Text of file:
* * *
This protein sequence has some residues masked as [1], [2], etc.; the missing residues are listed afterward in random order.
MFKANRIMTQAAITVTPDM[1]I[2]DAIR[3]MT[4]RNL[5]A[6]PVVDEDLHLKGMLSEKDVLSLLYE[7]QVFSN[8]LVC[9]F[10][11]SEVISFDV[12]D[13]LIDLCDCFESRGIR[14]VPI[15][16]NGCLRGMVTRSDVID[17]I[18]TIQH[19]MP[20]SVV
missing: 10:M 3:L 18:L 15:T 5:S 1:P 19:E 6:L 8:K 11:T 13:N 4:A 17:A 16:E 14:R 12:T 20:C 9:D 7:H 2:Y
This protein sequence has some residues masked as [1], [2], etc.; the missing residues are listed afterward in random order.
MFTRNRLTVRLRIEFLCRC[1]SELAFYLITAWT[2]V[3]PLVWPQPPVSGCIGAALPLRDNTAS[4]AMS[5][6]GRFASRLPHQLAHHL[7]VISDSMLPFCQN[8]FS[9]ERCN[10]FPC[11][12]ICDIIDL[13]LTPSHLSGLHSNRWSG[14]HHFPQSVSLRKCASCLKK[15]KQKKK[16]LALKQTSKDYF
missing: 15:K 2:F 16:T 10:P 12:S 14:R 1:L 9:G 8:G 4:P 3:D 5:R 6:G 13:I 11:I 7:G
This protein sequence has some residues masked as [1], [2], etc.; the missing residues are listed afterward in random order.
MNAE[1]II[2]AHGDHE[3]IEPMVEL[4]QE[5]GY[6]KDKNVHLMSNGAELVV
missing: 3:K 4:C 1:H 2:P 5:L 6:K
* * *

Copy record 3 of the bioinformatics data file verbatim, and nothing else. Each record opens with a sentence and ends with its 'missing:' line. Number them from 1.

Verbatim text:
This protein sequence has some residues masked as [1], [2], etc.; the missing residues are listed afterward in random order.
MNAE[1]II[2]AHGDHE[3]IEPMVEL[4]QE[5]GY[6]KDKNVHLMSNGAELVV
missing: 3:K 4:C 1:H 2:P 5:L 6:K